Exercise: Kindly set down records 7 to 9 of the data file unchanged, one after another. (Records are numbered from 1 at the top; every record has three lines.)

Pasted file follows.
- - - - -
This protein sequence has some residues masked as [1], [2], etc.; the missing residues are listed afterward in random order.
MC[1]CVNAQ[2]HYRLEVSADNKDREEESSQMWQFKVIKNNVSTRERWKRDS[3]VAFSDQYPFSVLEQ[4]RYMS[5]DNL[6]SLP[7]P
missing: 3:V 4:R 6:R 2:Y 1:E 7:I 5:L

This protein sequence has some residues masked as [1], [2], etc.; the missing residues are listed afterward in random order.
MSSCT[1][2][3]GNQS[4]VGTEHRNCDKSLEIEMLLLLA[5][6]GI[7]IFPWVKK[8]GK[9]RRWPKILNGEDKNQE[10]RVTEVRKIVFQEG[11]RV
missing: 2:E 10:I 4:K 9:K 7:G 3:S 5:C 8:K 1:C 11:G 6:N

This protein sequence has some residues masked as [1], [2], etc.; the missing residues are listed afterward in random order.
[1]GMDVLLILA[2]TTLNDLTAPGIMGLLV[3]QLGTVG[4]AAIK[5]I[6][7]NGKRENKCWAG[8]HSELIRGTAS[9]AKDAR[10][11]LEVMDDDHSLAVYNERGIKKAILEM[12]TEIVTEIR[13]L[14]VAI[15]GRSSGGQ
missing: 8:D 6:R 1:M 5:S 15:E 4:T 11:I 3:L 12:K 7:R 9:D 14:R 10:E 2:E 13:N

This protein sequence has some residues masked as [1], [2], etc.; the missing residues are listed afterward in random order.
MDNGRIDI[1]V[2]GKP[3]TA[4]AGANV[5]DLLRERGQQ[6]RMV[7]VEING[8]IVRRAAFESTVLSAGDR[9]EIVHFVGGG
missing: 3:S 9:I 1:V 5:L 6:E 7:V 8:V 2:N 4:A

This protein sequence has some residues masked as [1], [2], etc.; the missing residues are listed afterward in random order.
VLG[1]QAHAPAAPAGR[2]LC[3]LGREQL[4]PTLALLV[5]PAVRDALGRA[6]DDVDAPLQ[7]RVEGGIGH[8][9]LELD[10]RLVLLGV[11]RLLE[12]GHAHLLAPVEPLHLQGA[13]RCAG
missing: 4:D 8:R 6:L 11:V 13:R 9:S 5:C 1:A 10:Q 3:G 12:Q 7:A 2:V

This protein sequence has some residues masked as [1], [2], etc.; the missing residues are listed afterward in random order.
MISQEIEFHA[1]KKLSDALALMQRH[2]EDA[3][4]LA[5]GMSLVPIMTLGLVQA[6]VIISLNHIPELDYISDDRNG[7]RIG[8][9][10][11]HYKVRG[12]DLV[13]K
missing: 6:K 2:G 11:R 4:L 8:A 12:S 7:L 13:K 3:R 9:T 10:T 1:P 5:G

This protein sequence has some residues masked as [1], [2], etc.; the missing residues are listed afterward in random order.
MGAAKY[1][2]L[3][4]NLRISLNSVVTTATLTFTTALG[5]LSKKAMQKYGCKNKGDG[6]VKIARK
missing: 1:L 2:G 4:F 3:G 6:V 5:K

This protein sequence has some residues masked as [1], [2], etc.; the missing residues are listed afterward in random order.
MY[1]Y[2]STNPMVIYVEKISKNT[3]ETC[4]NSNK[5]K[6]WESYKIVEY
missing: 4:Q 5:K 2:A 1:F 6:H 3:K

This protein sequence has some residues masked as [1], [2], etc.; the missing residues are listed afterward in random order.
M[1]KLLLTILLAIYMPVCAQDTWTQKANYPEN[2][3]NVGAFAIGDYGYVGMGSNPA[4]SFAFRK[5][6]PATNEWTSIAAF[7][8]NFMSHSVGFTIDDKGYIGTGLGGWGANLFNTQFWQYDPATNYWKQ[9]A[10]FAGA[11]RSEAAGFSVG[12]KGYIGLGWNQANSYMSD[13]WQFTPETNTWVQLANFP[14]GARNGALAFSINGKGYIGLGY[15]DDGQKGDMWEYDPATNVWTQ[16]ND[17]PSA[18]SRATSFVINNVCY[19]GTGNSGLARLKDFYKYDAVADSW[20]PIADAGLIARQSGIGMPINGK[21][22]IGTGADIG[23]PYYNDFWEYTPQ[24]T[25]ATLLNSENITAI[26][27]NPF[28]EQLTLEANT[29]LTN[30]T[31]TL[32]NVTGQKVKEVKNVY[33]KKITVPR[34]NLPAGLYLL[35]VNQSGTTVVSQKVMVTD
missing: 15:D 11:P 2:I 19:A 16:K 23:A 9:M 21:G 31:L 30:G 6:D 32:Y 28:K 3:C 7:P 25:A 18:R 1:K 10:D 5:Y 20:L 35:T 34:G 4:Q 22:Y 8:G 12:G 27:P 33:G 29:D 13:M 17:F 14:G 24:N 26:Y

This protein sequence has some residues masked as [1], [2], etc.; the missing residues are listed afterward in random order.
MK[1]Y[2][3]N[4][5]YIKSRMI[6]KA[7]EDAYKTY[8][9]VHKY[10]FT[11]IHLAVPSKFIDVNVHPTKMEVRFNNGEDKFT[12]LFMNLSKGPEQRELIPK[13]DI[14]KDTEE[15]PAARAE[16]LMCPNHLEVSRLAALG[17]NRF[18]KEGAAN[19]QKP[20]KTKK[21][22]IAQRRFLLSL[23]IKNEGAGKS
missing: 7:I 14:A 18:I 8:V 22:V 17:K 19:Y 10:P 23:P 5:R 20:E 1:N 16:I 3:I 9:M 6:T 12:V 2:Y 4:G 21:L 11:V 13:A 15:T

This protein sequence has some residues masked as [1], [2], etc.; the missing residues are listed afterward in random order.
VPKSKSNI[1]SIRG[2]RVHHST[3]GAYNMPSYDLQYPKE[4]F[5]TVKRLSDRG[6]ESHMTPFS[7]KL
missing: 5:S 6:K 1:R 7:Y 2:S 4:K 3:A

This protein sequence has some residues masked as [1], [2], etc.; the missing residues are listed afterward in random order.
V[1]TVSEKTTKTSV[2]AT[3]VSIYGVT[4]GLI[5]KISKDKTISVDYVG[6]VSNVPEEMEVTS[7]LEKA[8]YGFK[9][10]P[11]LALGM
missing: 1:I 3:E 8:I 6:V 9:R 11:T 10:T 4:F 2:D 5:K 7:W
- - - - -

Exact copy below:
This protein sequence has some residues masked as [1], [2], etc.; the missing residues are listed afterward in random order.
MGAAKY[1][2]L[3][4]NLRISLNSVVTTATLTFTTALG[5]LSKKAMQKYGCKNKGDG[6]VKIARK
missing: 1:L 2:G 4:F 3:G 6:V 5:K

This protein sequence has some residues masked as [1], [2], etc.; the missing residues are listed afterward in random order.
MY[1]Y[2]STNPMVIYVEKISKNT[3]ETC[4]NSNK[5]K[6]WESYKIVEY
missing: 4:Q 5:K 2:A 1:F 6:H 3:K

This protein sequence has some residues masked as [1], [2], etc.; the missing residues are listed afterward in random order.
M[1]KLLLTILLAIYMPVCAQDTWTQKANYPEN[2][3]NVGAFAIGDYGYVGMGSNPA[4]SFAFRK[5][6]PATNEWTSIAAF[7][8]NFMSHSVGFTIDDKGYIGTGLGGWGANLFNTQFWQYDPATNYWKQ[9]A[10]FAGA[11]RSEAAGFSVG[12]KGYIGLGWNQANSYMSD[13]WQFTPETNTWVQLANFP[14]GARNGALAFSINGKGYIGLGY[15]DDGQKGDMWEYDPATNVWTQ[16]ND[17]PSA[18]SRATSFVINNVCY[19]GTGNSGLARLKDFYKYDAVADSW[20]PIADAGLIARQSGIGMPINGK[21][22]IGTGADIG[23]PYYNDFWEYTPQ[24]T[25]ATLLNSENITAI[26][27]NPF[28]EQLTLEANT[29]LTN[30]T[31]TL[32]NVTGQKVKEVKNVY[33]KKITVPR[34]NLPAGLYLL[35]VNQSGTTVVSQKVMVTD
missing: 15:D 11:P 2:I 19:A 16:K 23:A 9:M 21:G 31:L 30:G 6:D 32:Y 28:K 3:C 7:P 25:A 18:R 1:K 10:D 5:Y 20:L 35:T 34:G 4:Q 22:Y 8:G 12:G 27:P 33:G 29:D 13:M 17:F 14:G 24:N 26:Y